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The New York Times December 5, 1913
Dr. Keister's figures were startling even to his listeners, who are the delegates to the yearly meeting of the Society for the Study of Alcohol and Other Narcotics. The danger of the habit forming drugs was growing so great, he said, that the only logical course was to cut them out of the pharmacopeia entirely and prohibit their manufacture.
The figures which the speaker presented show that 400,000 pounds of opium are imported into the United States each year. This is fifteen times as much as is consumed in Austria, Germany and Italy combined. Seventy five per cent. of this opium is manufactured into morphine. Of this quantity, according to Dr. Keister 80% is used by the public, while only 20 per cent. finds its way into legitimate medical practice. Morphine is being used extensively even in cigarettes.
Americans addicted to cocoaine [sic] habit consume 150,000 ounces of the drug each year.
Twenty-three per cent. of the medical profession, the speaker continued, were now victims of the morphine habit. The medical and criminal records of the country indicated that a complete abolition of the manufacture of the habit-forming drugs, including alcohol, would reduce homicides by fifty per cent., suicides by sixty per cent., and lunacy by thirty-three per cent. The loss to medicine whatever it might be, from the prohibition of morphine, alcohol, opium and cocaine, would be worth while in view of the possible benefits.
Dr. Keister's statements gained added significance through an address that was delivered immediately afterward by Dr. C.J. Douglas of Boston, who described the ravages of the new drug which, he said, was making victims by the hundred in his own city. This is a new product of opium and its discovery has been so recent that no existing State law may be made to apply against it.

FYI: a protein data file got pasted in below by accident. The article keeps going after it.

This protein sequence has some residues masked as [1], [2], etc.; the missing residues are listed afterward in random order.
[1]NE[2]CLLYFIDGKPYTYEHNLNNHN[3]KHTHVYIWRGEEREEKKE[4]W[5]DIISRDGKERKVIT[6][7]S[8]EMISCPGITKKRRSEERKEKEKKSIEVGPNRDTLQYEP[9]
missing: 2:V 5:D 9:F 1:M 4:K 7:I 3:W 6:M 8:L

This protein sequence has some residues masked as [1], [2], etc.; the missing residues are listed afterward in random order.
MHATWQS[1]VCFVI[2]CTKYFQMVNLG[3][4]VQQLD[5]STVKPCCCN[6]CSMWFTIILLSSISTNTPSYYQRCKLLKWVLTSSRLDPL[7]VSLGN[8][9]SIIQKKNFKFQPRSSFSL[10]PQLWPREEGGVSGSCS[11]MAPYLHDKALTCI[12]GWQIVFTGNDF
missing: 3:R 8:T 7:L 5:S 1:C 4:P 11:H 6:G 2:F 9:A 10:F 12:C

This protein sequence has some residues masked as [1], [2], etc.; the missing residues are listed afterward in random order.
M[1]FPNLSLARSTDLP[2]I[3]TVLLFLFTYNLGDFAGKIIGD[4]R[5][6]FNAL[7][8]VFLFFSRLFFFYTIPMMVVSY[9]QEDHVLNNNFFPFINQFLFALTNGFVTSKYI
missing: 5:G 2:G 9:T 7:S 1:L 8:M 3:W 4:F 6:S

This new chemical is called heroin. Its effects are like those of morphine and it is sold so openly in one district of Boston that the vicinity of the drug store which markets it has become known as "heroin square." The victims, who have increased by the hundreds within the last few months, hold regularly what are known as "sniffing parties," when the drug is passed around occasionally as the chief means of entertainment.
The specialists hit hard at social usages which encourage the use of alcoholic beverages and cigarettes among young men and women and dubbed polite society one of the breeding grounds of dissipation and ultimate ruin.
"Young men and women in social life, in collage, in travel," said Dr. T.D. Crothers director of a Hartford hospital, "are actually taught to use alcohol as a luxury and become affected with the idea that it is a harmless and safe beverage. It is only later in life that they find themselves in the thralldom of a diseased impulse that cannot be overcome."
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Schaffer Library of Drug Policy
Major Studies of Drug and Drug Policy
Marihuana, A Signal of Misunderstanding - The Report of the US National Commission on Marihuana and Drug Abuse
Licit and Illicit Drugs
Short History of the Marijuana Laws
The Drug Hang-Up
Congressional Transcripts of the Hearings for the Marihuana Tax Act of 1937
Frequently Asked Questions About Drugs
Basic Facts About the Drug War
Charts and Graphs about Drugs
Information on Alcohol
Guide to Heroin - Frequently Asked Questions About Heroin
LSD, Mescaline, and Psychedelics
Drugs and Driving
Children and Drugs
Drug Abuse Treatment Resource List
American Society for Action on Pain
Let Us Pay Taxes
Marijuana Business News
Reefer Madness Collection
Medical Marijuana Throughout History
Drug Legalization Debate
Legal History of American Marijuana Prohibition
Marijuana, the First 12,000 Years
DEA Ruling on Medical Marijuana
Legal References on Drugs
GAO Documents on Drugs
Response to the Drug Enforcement Agency
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